Wearing a uniform: Are we really equal?


L’uniforme scolaire est très courant au Royaume-Uni. Pratiquement tous les établissements publics et privés ont leur uniforme, ou au moins un code vestimentaire strict. Il est imposé aux familles, néanmoins ce sont ces mêmes familles qui le financent. Certaines écoles contraignent les familles à payer un uniforme dont le coût total avoisine les 300 euros. N’est-il pas contradictoire de faire porter un uniforme, symbole d’égalité entre des écoliers de familles aisées et de familles modestes, et d’imposer un uniforme que toutes les familles ne peuvent financer ? D’autre part, l’intérêt éducatif de ce genre de mesures n’étant pas avéré et le débat autour de cette question générant toujours autant de clivages entre partisans et opposants à l’uniforme, on peut se demander si le port de l’uniforme est en effet si souhaitable…


Most children have to wear a uniform between the ages of 4 and 16. Likewise, in most high schools, pupils between 16 and 18 have to wear one or follow a dress code -whose rules are sometimes relaxed. 98% state-owned schools impose a uniform. So do 78% of all primary schools. Families are to pay for the uniform (on top of the fees).

An account by Office of Fair Trading which has to protect consumers doesn’t approve of the agreements between British schools and the specialized suppliers that sell obligatory school uniforms at excessive prices. The cost of the uniform has been a burning issue in Britain for years: several members of the Department for Children, schools and families actually believe that by imposing a single supplier to buy the uniform, schools discriminate against poor students. Politicians have been concerned that expensive uniforms can be used by schools as a back-door selection process, which means deterring less affluent families from applying to certain schools. So, members of the Department suggest uniforms should be sold in supermarkets. But there is another problem: students who wear a cheap uniform or a damaged uniform are often excluded by other pupils. After the Office of Fair Trading published its account, agreements between schools and suppliers could be forbidden by the government.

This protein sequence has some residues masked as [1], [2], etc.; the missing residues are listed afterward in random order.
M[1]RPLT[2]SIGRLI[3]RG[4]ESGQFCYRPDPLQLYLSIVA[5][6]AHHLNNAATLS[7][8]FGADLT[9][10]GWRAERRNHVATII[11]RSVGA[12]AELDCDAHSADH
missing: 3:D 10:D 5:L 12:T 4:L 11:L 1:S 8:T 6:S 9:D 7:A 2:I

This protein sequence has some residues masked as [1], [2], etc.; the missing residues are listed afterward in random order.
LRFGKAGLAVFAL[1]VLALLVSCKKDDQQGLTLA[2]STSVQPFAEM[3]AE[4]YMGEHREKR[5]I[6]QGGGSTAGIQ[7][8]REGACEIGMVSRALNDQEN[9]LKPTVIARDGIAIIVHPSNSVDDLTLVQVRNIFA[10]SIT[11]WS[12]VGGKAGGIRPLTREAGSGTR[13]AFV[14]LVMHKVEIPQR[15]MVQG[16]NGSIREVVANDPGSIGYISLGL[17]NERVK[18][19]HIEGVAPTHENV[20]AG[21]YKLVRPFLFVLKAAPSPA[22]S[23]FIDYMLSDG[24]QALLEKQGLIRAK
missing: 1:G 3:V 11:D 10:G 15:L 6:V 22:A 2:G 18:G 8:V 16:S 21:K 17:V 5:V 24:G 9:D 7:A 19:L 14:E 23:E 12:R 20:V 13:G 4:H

In the UK, it goes largely unnoticed that the increasing popularity of blazer-and-tie uniforms over the last 30 years has coincided with increasing social inequalities. An investigation recently made by the Office of Fair Trading shows the following results : State-school children can now dress smartly and cheaply for learning (Tesco uniforms were £3.75 in 2011), but the divide between them and the pupils of Eton (three-piece tailsuit, £170) or Harrow (monitor’s black top hat, £158) is wider than ever.

A solution to reduce the cost of school uniforms for parents was offered by Liverpool which subsidized uniforms by giving parents a school uniform grant, but City mayor Joe Anderson is now proposing to cut school uniform grants as part of attempts to reduce the council’s budget by a further £11m. There are currently 24,000 children from low income families who receive uniform grants of £40 for secondary school pupils and £20 for primary. All of them will now have to pay more for their children’s uniforms. Many are adamant they shouldn’t be forced to pay…